There are several things that might be ordinarily covered in these pages.  The village in a strange land (ancestry, in essence) is one that can be discussed a lot more since there are actually two villages that might be brought out as there’s one on each side of the family.  In this world of today that’s in two different countries.  But ancestry “over there” is not all there is to it.  There is special ancestry in these United States as well, some by marriage and some by recent heritage. 

In addition, as has been seen here and there, there’s the ordinary living in the old folks’ home (properly known as a senior retirement community).  This might be worthwhile to anyone looking for a family member or themselves.  The ordinary living always comes to mind when fire department crews are around, which is often, sometimes a couple days  in a single week.  Someone younger just living in a house on a street, etc., is not used to seeing emergency people around all of the time and other unique facets. 

Those aren’t the only lines of thought possible.  The big problem is to put enough variety into things that regular viewers get a mix of tales and discussion, rather than an endless rambling on one topic, to allow for a possibility of having a few words sometime about this special part of the country for outsiders.  The Great Lakes region is the known area, and it’s rather unique in the world.  It is a thousand miles or so inland.  In addition the apartment’s by a river system to the Gulf. (More some other time.)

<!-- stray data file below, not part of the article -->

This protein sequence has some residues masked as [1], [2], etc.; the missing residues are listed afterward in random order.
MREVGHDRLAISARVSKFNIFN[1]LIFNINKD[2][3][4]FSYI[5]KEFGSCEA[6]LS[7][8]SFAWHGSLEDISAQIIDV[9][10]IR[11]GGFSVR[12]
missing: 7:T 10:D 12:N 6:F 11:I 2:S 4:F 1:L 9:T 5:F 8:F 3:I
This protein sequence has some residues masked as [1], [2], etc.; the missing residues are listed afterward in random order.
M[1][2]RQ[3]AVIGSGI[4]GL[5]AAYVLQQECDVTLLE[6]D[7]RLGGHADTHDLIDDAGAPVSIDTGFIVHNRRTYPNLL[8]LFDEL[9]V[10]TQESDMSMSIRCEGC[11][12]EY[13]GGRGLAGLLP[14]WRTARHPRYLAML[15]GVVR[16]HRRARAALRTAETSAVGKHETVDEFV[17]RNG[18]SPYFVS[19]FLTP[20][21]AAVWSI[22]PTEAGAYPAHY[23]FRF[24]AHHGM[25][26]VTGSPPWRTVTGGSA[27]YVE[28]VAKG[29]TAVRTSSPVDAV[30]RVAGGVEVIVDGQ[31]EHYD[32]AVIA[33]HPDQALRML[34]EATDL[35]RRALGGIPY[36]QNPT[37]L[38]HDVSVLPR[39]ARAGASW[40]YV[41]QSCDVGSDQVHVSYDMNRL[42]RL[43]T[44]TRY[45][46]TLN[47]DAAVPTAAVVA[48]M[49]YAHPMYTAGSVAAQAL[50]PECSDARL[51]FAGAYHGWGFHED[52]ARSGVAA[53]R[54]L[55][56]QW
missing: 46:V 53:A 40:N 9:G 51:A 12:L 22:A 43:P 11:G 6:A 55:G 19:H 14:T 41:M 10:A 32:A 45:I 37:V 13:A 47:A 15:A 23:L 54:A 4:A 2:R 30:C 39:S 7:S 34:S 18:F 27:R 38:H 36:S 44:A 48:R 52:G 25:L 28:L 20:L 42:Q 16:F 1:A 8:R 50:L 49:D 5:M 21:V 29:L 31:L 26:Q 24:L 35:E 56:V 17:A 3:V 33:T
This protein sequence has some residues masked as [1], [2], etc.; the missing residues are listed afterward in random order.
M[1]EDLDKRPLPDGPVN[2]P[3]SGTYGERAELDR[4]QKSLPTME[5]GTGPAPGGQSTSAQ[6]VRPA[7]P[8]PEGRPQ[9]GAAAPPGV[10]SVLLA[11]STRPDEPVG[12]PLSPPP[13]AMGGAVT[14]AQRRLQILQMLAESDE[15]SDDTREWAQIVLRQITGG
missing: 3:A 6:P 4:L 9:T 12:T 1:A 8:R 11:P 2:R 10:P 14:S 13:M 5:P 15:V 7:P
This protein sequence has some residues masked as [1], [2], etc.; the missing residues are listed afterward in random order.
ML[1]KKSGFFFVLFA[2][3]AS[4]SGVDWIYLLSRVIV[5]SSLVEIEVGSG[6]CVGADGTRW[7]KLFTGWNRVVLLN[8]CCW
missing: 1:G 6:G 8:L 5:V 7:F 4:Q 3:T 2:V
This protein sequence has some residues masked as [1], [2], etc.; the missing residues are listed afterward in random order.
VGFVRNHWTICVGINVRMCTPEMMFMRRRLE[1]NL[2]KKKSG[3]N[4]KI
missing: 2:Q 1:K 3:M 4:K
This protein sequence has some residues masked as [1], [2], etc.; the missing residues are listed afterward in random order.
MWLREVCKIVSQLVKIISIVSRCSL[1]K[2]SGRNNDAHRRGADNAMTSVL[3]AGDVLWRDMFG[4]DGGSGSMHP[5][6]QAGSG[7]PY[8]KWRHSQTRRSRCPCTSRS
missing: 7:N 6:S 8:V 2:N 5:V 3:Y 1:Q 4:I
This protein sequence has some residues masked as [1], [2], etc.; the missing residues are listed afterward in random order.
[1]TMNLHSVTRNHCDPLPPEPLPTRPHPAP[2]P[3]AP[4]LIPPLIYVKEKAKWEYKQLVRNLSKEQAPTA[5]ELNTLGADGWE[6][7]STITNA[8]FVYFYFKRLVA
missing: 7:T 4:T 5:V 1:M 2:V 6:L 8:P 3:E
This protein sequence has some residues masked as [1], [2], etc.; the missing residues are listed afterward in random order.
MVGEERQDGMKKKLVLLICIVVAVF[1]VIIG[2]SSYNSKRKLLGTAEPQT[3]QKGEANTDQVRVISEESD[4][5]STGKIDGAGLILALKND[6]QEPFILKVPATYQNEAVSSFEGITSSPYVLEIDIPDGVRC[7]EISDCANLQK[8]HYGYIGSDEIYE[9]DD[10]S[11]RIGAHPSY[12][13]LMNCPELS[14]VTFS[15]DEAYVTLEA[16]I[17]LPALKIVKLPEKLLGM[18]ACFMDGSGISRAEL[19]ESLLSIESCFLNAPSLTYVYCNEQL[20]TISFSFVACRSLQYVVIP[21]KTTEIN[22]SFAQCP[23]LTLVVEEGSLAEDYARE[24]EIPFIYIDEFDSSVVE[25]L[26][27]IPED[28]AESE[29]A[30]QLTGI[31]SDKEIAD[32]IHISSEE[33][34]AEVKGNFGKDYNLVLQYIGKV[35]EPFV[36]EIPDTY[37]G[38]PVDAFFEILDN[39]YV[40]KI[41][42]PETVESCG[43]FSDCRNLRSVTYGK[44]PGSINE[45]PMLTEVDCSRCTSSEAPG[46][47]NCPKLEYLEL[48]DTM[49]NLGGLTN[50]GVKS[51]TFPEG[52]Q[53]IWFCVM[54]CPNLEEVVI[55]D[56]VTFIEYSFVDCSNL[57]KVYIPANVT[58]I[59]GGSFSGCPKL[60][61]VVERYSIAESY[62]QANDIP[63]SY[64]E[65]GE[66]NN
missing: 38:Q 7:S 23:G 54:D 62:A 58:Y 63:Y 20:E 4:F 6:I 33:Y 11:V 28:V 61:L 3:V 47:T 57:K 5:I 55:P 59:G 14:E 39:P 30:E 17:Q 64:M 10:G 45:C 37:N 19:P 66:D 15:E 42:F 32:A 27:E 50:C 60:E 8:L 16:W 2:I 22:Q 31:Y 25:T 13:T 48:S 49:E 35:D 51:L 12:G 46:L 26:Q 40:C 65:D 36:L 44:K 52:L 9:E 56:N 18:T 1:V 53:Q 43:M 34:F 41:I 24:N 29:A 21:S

The world is full of things.Airplane

A Small Village In A Strange Land – Part 9

A nice lady sent the village pictures.  Two more here at a distance showing it is really a small place:

view of the village from the highway 

The above is from the highway according to notes.

view of the village from the roof 

The notes for this one say the picture taking was from the roof of something, but there is nothing to say what.  That the village is sort of all together at a distance suggests a wild guess at it being the roof of the castle.  The fact that it also looks like the roof is in need of repairs can likewise suggest that it’s the roof of the castle.  It’s a view then of the world at hand from the perspective of the owners or at least residents of the castle.  The thought’s interesting (and a possibility) and maybe worth a climb up to the roof.

Things that look the same may be very different.Camera 


A Small Village In A Strange Land – Part 8

Monument to the fallen in the first world War I

The identifying description (cutline) for the above which came from some unknown source says it’s a monument to the fallen in the first world war. The white emblem displayed is also the national symbol (on the national flag).  That would be the equivalent to signs of Irishness one sees on St. Patrick’s day.  It (along with the wolf’s paw) can be claimed by yours truly, although perhaps not so much.  It is heartening to know even a small village will find some means to remember those who have defended the land. It is not known at this desk how many there were.     

“What might have been” is always a waste of time, but any such speculation can lead to interesting conclusions amid other things.  In this particular ancestry hunt, Once the two villages from which the elders migrated were actually located on a map, it was almost immediately noticed those two villages were fairly close together.  If the families had stayed, it’s not beyond the realm of good possibility that parents would have met, married and created the same final offspring (yours truly).  Based on the events as is known, the upbringing, etc., would have been there. 

What might have been may be utterly different.Camera